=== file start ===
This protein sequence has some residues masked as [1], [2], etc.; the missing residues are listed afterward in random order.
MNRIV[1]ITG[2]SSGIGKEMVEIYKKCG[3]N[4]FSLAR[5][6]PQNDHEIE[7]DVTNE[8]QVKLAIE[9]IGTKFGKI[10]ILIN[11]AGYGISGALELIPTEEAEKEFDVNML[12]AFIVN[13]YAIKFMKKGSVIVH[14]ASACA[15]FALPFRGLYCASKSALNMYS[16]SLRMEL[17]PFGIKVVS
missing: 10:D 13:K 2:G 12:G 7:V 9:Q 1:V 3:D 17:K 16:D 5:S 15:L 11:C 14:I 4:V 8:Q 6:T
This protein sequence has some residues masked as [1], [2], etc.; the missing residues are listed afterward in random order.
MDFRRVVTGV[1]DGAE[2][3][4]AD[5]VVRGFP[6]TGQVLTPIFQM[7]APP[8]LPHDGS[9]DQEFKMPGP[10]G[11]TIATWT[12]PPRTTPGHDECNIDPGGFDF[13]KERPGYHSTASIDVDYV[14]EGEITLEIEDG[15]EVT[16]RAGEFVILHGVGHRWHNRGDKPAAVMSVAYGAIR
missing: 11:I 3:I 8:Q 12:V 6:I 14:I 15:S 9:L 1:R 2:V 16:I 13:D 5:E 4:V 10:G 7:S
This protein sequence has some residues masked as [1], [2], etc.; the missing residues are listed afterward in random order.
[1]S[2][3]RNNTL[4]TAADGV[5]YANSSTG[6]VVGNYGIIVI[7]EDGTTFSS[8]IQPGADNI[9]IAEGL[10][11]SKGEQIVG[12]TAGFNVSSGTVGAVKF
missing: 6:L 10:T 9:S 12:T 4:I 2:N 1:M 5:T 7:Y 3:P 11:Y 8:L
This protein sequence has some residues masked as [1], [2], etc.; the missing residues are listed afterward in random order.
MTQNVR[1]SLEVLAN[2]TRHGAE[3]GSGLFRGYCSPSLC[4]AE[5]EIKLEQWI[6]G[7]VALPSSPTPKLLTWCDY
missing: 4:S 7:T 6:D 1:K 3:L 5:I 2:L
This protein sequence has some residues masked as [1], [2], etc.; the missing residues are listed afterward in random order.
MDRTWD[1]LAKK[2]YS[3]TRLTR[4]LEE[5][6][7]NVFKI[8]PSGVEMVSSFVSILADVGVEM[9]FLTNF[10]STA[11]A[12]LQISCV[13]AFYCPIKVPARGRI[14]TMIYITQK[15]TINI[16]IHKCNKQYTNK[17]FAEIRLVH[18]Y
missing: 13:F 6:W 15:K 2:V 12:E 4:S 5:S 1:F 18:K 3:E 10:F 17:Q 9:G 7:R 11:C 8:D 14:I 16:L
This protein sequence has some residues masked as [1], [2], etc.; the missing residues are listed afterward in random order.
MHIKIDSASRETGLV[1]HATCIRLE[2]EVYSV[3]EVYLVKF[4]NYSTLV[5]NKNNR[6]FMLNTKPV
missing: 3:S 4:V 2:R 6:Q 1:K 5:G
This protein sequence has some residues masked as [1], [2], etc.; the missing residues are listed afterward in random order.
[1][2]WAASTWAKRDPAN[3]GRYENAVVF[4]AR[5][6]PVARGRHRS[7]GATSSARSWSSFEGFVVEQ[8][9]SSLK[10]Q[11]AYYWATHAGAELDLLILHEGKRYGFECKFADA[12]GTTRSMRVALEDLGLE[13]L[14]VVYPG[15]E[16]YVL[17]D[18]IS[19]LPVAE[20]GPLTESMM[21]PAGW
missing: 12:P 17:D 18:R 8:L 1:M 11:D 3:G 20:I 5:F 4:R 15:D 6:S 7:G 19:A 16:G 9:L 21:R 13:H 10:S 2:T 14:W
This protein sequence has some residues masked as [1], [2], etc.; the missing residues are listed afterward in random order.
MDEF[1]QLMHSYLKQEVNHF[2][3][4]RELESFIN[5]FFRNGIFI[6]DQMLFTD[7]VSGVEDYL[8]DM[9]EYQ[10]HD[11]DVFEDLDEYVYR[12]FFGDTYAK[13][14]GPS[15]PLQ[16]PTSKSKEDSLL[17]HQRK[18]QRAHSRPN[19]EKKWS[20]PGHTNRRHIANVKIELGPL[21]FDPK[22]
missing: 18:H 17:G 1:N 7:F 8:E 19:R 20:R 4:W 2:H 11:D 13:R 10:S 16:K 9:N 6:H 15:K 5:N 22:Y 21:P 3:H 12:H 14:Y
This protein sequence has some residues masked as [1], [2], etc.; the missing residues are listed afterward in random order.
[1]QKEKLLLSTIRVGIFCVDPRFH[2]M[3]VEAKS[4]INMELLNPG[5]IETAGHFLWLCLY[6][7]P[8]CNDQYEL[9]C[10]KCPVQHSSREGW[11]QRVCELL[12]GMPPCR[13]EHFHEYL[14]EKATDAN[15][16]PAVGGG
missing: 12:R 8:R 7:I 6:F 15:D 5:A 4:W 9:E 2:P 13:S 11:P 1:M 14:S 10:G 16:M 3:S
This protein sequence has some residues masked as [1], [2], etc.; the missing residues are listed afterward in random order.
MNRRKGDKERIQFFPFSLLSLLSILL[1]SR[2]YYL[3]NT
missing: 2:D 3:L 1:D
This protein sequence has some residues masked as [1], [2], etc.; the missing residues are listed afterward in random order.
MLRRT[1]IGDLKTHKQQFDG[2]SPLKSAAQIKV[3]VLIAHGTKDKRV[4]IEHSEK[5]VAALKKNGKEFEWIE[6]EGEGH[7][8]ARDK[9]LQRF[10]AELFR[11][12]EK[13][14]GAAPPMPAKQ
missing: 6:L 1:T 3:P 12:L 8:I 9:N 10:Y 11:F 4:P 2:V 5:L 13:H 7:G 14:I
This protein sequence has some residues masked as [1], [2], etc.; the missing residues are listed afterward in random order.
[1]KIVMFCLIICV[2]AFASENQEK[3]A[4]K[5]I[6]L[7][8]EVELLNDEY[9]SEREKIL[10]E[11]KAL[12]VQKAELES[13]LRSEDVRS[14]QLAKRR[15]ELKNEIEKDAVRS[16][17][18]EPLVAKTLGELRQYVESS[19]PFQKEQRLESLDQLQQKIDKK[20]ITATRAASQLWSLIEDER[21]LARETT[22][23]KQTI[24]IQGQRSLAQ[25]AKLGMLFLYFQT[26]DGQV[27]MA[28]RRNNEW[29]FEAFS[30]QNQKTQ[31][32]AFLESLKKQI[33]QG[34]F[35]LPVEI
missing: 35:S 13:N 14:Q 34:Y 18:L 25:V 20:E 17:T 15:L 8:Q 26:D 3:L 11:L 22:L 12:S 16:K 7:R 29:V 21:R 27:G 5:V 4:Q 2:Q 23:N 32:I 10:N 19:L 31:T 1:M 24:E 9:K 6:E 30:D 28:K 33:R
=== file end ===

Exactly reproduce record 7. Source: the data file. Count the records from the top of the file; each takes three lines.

This protein sequence has some residues masked as [1], [2], etc.; the missing residues are listed afterward in random order.
[1][2]WAASTWAKRDPAN[3]GRYENAVVF[4]AR[5][6]PVARGRHRS[7]GATSSARSWSSFEGFVVEQ[8][9]SSLK[10]Q[11]AYYWATHAGAELDLLILHEGKRYGFECKFADA[12]GTTRSMRVALEDLGLE[13]L[14]VVYPG[15]E[16]YVL[17]D[18]IS[19]LPVAE[20]GPLTESMM[21]PAGW
missing: 12:P 17:D 18:R 8:L 1:M 11:D 3:G 20:I 5:F 4:R 15:D 6:S 7:G 19:A 16:G 9:L 21:R 13:H 10:S 2:T 14:W